Rigby in 1900
|Born||18 October 1872|
|Died||23 July 1950 77) (aged|
|Political party||Labour Party|
Edith Rigby (née Rayner) (18 October 1872 – 23 July 1950) was an English suffragette and arsonist. She founded a night school in Preston called St Peter's School, aimed at educating women and girls. Later she became a prominent activist, and was incarcerated seven times and committed several acts of arson. She was a contemporary of Christabel and Sylvia Pankhurst.
A suffragette was a member of militant women's organisations in the early 20th century who, under the banner "Votes for Women", fought for the right to vote in public elections, known as women's suffrage. The term refers in particular to members of the British Women's Social and Political Union (WSPU), a women-only movement founded in 1903 by Emmeline Pankhurst, which engaged in direct action and civil disobedience. In 1906, a reporter writing in the Daily Mail coined the term suffragette for the WSPU, from suffragist, to belittle the women advocating women's suffrage. The militants embraced the new name, even adopting it for use as the title of the newspaper published by the WSPU.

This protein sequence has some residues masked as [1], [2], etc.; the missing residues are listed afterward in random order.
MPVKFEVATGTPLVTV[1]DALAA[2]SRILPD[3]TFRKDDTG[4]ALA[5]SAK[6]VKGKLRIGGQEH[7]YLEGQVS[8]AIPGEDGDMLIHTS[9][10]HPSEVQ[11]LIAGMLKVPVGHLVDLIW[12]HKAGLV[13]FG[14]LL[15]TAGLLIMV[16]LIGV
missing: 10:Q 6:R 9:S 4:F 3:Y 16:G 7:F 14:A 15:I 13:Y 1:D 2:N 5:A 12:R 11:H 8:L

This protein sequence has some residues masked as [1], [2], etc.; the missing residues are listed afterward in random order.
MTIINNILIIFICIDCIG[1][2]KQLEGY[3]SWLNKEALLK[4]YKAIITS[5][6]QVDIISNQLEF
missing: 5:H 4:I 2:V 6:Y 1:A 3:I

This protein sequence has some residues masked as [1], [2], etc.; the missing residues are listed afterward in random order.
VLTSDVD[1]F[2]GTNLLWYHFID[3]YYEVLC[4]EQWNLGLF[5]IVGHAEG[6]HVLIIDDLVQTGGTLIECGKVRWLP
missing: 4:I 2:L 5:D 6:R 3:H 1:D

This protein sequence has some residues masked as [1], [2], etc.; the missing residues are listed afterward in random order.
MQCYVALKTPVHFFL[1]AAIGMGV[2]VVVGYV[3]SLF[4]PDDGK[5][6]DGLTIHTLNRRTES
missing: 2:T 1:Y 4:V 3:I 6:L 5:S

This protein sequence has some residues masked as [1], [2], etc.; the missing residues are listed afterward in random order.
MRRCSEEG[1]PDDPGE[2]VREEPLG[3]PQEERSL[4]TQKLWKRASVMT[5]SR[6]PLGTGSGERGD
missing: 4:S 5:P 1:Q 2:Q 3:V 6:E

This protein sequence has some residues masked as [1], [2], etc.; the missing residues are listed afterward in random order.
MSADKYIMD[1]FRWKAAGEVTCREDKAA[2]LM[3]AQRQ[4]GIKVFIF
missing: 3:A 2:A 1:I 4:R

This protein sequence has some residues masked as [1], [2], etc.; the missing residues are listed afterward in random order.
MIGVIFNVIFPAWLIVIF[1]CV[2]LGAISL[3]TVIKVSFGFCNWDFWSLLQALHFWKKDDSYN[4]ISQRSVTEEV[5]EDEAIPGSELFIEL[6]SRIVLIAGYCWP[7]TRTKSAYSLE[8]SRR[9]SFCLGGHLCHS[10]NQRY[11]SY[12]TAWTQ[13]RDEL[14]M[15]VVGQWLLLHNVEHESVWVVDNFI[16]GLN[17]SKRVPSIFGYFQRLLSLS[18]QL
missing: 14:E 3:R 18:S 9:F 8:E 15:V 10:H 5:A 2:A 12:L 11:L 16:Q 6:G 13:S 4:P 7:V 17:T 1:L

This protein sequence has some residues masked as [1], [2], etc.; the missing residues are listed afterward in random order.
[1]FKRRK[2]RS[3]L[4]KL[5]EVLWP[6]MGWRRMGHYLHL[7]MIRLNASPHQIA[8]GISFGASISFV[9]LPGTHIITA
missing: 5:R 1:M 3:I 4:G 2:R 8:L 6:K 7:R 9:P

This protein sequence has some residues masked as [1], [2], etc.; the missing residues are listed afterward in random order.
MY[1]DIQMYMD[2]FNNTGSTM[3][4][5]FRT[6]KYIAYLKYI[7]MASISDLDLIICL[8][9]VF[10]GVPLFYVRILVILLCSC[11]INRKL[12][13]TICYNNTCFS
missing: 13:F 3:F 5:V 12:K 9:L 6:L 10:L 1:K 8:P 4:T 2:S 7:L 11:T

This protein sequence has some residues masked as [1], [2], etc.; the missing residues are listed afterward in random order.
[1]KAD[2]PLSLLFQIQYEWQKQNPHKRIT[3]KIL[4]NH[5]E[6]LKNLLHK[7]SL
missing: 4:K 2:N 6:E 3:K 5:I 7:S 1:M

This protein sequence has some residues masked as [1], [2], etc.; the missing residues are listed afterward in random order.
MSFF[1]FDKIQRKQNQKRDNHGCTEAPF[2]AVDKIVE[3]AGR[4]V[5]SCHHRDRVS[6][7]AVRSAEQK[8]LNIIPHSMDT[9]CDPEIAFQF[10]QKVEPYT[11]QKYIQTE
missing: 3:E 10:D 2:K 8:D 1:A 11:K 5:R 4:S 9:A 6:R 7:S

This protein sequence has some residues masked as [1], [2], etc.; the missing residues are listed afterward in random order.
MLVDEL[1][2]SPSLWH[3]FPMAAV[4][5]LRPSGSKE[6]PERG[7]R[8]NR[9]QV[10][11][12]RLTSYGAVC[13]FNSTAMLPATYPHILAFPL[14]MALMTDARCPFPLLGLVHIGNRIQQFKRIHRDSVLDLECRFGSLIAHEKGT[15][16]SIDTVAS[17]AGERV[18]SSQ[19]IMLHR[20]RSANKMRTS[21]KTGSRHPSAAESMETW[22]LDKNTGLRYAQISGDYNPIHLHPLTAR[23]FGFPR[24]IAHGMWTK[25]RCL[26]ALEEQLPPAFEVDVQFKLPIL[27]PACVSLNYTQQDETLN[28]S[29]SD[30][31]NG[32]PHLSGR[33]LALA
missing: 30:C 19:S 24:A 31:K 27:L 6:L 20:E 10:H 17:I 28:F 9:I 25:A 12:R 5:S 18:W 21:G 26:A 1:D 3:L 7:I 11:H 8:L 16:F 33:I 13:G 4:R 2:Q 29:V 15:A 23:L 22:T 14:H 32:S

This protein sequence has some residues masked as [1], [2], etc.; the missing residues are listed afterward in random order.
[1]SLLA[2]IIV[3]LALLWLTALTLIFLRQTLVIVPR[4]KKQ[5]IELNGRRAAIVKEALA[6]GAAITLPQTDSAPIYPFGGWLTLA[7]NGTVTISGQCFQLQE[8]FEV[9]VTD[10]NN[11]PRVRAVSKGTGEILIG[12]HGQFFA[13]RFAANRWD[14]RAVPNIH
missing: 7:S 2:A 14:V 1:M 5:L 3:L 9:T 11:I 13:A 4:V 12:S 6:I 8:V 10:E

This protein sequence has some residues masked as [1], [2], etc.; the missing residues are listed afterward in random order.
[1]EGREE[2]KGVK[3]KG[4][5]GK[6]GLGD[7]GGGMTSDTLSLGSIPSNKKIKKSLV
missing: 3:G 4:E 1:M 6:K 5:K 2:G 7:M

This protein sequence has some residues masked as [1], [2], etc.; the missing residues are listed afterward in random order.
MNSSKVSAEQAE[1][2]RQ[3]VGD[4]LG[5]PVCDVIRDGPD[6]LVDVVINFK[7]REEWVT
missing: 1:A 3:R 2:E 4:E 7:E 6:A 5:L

A night school is an adult learning school that holds classes in the evening or at night to accommodate people who work during the day. A community college or university may hold night school classes that admit undergraduates.
Dame Christabel Harriette Pankhurst, was a British suffragette born in Manchester, England. A co-founder of the Women's Social and Political Union (WSPU), she directed its militant actions from exile in France from 1912 to 1913. In 1914 she supported the war against Germany. After the war she moved to the United States, where she worked as an evangelist for the Second Adventist movement.
Born Edith Rayner on St Luke's Day (18 October) in 1872 in Preston, Lancashire, she was one of seven children of Dr Alexander Clement Rayner and was educated at Penrhos College in North Wales.